May 18, 2013
The Russian-based news agency rt.com yesterday published a story about this week’s much publicized arrest in Moscow of alleged CIA officer Ryan Fogle. At the bottom of the story, rt.com disclosed the name of the current CIA station chief in Moscow, Stephen Holmes. Then an hour or two later, rt.com placed online a revised and edited version of the same story, this time without giving Holmes’ name. See this side-by-side comparison of the two stories carried on cryptome.org for the full story.
Based on my experience in Moscow. someone in the Russian intelligence community almost crtainly called up rt.com and asked them to delete the name. It is one of the ironies of the intelligence business, even back during the Cold War, that the Russians keep our secrets, and we keep their secrets.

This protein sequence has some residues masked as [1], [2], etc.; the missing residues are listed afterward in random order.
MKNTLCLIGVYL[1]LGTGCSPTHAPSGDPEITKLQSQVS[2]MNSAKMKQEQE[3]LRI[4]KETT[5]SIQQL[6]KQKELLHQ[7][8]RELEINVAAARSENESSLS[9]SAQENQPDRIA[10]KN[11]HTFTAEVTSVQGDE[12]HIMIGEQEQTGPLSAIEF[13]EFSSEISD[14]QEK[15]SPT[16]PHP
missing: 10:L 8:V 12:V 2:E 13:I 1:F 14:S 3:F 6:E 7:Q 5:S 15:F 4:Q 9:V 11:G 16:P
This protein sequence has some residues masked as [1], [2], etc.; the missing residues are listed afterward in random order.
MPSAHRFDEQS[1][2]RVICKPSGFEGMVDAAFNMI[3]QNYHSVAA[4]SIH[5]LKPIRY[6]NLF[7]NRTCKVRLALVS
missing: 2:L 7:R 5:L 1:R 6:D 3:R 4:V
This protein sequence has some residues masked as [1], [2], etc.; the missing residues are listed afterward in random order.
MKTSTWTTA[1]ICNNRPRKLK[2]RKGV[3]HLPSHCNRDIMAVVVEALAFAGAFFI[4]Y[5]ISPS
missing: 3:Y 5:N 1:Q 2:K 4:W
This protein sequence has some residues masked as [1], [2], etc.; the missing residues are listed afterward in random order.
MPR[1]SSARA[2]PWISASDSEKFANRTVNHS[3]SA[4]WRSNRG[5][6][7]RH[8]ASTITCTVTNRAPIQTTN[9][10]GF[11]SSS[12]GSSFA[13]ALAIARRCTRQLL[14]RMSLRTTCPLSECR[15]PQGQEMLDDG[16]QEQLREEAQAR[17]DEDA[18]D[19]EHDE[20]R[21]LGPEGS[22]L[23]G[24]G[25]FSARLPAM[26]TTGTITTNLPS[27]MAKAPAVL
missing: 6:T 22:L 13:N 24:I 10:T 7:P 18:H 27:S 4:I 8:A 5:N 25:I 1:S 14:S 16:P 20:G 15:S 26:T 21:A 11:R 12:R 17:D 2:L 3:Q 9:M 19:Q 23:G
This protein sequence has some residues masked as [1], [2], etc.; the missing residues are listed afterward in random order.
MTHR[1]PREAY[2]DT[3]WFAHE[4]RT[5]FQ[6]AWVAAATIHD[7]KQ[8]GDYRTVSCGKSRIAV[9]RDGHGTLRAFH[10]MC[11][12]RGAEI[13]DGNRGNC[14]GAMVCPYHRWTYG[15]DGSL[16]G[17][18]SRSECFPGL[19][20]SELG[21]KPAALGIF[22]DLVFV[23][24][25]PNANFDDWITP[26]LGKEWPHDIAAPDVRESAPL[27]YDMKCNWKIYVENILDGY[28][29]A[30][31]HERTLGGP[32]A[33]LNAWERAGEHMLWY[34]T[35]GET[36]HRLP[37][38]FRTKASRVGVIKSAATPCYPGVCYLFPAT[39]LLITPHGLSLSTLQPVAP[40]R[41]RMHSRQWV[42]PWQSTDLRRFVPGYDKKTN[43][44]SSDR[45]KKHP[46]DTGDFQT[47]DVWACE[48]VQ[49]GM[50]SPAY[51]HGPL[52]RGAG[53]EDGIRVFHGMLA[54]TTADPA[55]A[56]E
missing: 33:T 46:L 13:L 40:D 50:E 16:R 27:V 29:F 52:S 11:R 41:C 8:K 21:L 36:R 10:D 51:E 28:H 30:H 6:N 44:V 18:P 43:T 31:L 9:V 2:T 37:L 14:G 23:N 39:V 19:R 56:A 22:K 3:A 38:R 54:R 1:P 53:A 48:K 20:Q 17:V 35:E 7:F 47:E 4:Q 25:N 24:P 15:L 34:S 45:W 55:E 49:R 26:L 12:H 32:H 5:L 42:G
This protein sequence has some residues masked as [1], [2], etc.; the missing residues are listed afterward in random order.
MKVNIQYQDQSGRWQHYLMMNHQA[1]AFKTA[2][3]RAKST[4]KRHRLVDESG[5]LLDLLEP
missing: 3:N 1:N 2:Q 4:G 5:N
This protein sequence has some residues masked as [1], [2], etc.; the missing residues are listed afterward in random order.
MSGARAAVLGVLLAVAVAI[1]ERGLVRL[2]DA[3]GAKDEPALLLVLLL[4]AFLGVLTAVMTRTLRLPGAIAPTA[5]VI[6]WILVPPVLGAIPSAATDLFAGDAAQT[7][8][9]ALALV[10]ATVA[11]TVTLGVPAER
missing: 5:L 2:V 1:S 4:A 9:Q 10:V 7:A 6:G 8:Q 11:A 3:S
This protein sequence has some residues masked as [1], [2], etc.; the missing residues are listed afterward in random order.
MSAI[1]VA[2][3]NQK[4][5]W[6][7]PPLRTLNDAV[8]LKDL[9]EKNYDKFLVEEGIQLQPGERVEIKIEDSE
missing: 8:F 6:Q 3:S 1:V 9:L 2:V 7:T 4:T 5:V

To give you an example, years back the CIA deleted out the names of several known KGB officers from a document about Russian spying in the U.S. in the 1980s, citing as the justification for redacting the names as the section of the Freedom of Information Act (FOIA) designed to protect the privacy of intelligence officers pusuant to the Privacy Act. I told the CIA that the identities of KGB officers was not protected by the Privacy Act, but Langley refused to budge and the deletions were allowed to stand.
I sometimes wonder if the boys and girls at the CIA FOIA office sleep well at night.